Residential Drug Abuse Program (RDAP)
Drug abuse treatment is available to any inmate with a substance use disorder as determined by the assessing psychologist. Drug abuse treatment at FCC Beaumont consists of the Residential Drug Abuse Program (RDAP) at the Low and Minimum Security institutions, follow-up services at all facilities for those who have completed the unit-based component of the RDAP, Drug Abuse Education at all facilities, and nonresidential drug abuse counseling at all facilities in the Complex. The RDAP, Drug Abuse Education, and nonresidential drug abuse treatment are voluntary and may be requested by any inmate who thinks he may have a substance use disorder.
Follow-up services are mandatory for those who have completed the unit phase of the RDAP; if an inmate fails to comply with follow-up services he will be failed from the RDAP and will lose all secondary benefits of that program (e.g., the 3621(e) release method). Moreover, an inmate may be required to complete the Drug Abuse Education program if (a) there is evidence that alcohol or other drug use contributed to the commission of his instant offense, (b) if alcohol or other drug use was a reason for violation of parole, probation, or supervised release, and/or if there is a judicial recommendation that the inmate receive any form of drug abuse treatment while incarcerated. If an inmate is required to complete Drug Abuse Education, but either declines to enroll or fails to complete the program, certain sanctions will be applied. These sanctions include retention at the lowest pay grade within the institution and denial of community programming to include RRC placement.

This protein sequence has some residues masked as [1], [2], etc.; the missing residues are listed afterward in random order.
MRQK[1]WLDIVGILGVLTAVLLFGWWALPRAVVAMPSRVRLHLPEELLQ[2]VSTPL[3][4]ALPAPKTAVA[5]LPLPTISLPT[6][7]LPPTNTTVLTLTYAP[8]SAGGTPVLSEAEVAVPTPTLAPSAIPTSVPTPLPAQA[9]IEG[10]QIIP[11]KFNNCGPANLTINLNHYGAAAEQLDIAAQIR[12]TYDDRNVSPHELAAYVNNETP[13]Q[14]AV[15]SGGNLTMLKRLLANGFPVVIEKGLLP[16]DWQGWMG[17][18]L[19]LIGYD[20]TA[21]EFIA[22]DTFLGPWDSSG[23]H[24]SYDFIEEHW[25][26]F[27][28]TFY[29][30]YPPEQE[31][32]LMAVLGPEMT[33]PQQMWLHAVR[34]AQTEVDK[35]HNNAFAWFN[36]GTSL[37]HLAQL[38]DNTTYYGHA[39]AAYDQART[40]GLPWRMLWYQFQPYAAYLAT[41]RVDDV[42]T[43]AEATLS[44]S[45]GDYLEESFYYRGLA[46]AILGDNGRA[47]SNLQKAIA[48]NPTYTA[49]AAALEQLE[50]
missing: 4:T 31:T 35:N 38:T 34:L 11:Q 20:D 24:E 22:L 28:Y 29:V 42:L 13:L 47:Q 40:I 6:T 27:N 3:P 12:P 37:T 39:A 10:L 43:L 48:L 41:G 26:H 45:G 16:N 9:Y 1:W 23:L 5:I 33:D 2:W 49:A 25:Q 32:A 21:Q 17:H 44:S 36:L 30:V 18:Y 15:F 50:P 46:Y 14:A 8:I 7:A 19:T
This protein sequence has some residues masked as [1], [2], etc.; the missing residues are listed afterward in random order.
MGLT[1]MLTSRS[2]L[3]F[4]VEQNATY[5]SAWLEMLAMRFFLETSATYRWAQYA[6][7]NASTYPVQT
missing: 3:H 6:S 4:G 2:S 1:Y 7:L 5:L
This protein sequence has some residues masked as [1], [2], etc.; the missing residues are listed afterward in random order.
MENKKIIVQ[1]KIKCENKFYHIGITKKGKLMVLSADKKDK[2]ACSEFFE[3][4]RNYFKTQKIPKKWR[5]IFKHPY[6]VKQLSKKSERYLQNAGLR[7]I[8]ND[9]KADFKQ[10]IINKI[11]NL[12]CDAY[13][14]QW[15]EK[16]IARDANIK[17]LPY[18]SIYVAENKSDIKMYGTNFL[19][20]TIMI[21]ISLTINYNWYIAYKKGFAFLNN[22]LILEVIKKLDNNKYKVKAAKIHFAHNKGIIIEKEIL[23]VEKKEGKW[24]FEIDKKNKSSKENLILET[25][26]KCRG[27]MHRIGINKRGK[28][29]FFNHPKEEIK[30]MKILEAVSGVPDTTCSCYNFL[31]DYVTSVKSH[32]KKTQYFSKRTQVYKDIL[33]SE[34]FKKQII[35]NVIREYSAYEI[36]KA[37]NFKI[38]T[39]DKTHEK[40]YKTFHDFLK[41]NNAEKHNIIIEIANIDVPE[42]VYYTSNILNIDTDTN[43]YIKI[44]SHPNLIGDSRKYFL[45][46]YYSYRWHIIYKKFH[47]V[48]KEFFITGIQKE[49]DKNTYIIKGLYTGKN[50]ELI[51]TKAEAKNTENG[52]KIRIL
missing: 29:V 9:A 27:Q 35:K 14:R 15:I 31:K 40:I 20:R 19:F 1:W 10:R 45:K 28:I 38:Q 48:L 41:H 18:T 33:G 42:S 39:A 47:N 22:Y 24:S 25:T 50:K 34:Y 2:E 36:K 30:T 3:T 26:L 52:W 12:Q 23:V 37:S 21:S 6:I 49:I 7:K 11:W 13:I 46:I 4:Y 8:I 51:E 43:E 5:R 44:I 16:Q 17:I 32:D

The RDAP is a voluntary, comprehensive drug abuse treatment program that includes a nine-month, unit-based treatment component as well as a substantial aftercare phase. Entry to the program ordinarily is permitted when the inmate is within 36 months of his projected release date. The RDAP is made available to any inmate who meets the diagnostic criteria for a substance use disorder as determined by the assessing psychologist. Importantly, in addition to meeting the diagnostic criteria for a substance use disorder, the inmate must have a history of drug abuse or addiction that is documented to have occurred within his last 12 consecutive months in the community.
Program participants live on the RDAP unit where they participate in abroad range of treatment activities half of each day; they are expected to work and/or attend educational programming the remainder of the day. If an inmate desires enrollment in the Residential Drug Abuse Program, he may request that psychology determine his qualification status by submitting an Inmate Request to Staff form. When he applies, the inmate will be placed on a waiting list to be interviewed. Following the interview, the inmate will be advised whether he qualifies for the program. At that time, if qualified, a request for review of his 3621(e) eligibility will be submitted to DSCC. Importantly, when an inmate completes the unit-based component of RDAP, he will be required to successfully complete all follow-up services while he continues the confinement portion of his sentence. At minimum, this requires compliance with a treatment plan and completion of monthly contacts with drug abuse treatment staff for a period of one year (or until transferred to RRC).Then, once transferred to RRC, the RDAP participant is required to complete all aftercare requirements while in bureau custody.
Failure to meet follow-up and aftercare requirements will result in program failure and forfeiture of any benefit received under 3621(e).